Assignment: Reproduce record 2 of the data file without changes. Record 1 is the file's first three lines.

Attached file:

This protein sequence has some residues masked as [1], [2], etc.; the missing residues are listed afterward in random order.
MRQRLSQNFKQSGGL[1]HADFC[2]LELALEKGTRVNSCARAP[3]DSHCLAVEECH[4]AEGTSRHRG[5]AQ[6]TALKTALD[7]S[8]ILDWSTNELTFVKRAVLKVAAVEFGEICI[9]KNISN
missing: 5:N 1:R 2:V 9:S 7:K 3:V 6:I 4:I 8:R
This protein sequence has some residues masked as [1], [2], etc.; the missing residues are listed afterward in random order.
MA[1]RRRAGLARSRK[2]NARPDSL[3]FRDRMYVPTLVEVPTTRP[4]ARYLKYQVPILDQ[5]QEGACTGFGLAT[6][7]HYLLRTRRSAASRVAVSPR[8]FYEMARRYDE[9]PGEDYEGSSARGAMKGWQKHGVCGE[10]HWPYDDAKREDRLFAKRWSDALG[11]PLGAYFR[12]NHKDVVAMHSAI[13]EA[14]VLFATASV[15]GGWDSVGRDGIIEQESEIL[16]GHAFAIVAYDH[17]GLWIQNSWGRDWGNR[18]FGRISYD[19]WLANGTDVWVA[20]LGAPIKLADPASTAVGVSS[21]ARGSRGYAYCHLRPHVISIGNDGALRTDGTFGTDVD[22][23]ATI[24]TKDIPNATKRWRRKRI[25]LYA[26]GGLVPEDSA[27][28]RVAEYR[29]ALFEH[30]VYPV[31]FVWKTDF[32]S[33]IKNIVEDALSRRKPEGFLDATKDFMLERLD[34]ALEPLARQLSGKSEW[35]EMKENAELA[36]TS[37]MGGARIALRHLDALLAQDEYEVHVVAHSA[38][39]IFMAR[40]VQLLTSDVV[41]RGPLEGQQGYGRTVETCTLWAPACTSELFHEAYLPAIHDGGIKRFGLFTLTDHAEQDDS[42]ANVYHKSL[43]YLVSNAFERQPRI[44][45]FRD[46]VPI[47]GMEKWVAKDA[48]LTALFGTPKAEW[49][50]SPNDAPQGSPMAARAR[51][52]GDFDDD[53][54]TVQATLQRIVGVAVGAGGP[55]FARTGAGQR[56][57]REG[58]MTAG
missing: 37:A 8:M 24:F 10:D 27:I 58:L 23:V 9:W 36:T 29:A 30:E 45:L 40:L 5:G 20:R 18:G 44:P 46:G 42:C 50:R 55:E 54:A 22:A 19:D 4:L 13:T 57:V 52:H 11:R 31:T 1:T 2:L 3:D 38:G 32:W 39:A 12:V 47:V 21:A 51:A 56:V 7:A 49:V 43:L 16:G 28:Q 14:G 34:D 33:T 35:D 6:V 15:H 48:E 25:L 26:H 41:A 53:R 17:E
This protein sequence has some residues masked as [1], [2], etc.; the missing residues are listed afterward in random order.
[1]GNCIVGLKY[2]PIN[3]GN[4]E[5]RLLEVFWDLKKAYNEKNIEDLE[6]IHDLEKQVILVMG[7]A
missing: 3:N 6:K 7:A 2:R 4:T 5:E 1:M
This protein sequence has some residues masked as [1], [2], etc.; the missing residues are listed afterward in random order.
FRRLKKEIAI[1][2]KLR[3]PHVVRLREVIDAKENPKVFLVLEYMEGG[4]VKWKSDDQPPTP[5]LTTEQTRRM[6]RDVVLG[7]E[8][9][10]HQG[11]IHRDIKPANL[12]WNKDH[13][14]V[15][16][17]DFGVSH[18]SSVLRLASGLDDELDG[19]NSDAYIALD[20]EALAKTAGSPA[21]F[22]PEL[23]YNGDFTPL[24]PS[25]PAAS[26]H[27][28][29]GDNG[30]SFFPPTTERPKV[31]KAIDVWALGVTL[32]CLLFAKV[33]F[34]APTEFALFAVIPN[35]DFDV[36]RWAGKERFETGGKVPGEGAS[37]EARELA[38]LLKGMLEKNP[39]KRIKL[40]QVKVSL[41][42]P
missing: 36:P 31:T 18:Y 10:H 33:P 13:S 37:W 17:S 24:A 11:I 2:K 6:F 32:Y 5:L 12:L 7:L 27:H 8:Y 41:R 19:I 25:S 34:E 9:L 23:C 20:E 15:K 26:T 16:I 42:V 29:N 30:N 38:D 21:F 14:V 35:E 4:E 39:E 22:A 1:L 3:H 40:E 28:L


This protein sequence has some residues masked as [1], [2], etc.; the missing residues are listed afterward in random order.
MA[1]RRRAGLARSRK[2]NARPDSL[3]FRDRMYVPTLVEVPTTRP[4]ARYLKYQVPILDQ[5]QEGACTGFGLAT[6][7]HYLLRTRRSAASRVAVSPR[8]FYEMARRYDE[9]PGEDYEGSSARGAMKGWQKHGVCGE[10]HWPYDDAKREDRLFAKRWSDALG[11]PLGAYFR[12]NHKDVVAMHSAI[13]EA[14]VLFATASV[15]GGWDSVGRDGIIEQESEIL[16]GHAFAIVAYDH[17]GLWIQNSWGRDWGNR[18]FGRISYD[19]WLANGTDVWVA[20]LGAPIKLADPASTAVGVSS[21]ARGSRGYAYCHLRPHVISIGNDGALRTDGTFGTDVD[22][23]ATI[24]TKDIPNATKRWRRKRI[25]LYA[26]GGLVPEDSA[27][28]RVAEYR[29]ALFEH[30]VYPV[31]FVWKTDF[32]S[33]IKNIVEDALSRRKPEGFLDATKDFMLERLD[34]ALEPLARQLSGKSEW[35]EMKENAELA[36]TS[37]MGGARIALRHLDALLAQDEYEVHVVAHSA[38][39]IFMAR[40]VQLLTSDVV[41]RGPLEGQQGYGRTVETCTLWAPACTSELFHEAYLPAIHDGGIKRFGLFTLTDHAEQDDS[42]ANVYHKSL[43]YLVSNAFERQPRI[44][45]FRD[46]VPI[47]GMEKWVAKDA[48]LTALFGTPKAEW[49][50]SPNDAPQGSPMAARAR[51][52]GDFDDD[53][54]TVQATLQRIVGVAVGAGGP[55]FARTGAGQR[56][57]REG[58]MTAG
missing: 37:A 8:M 24:F 10:D 27:I 58:L 23:V 9:W 36:T 29:A 30:E 45:L 40:L 5:G 20:R 18:G 44:P 46:G 42:C 50:R 55:E 54:A 22:A 19:D 4:L 13:T 57:V 52:H 11:R 31:T 1:T 2:L 3:D 38:G 32:W 39:A 12:V 47:V 21:A 51:A 56:V 7:A 49:V 43:L 16:G 28:Q 14:G 34:D 33:T 35:D 6:V 15:H 48:E 25:L 26:H 41:A 53:R 17:E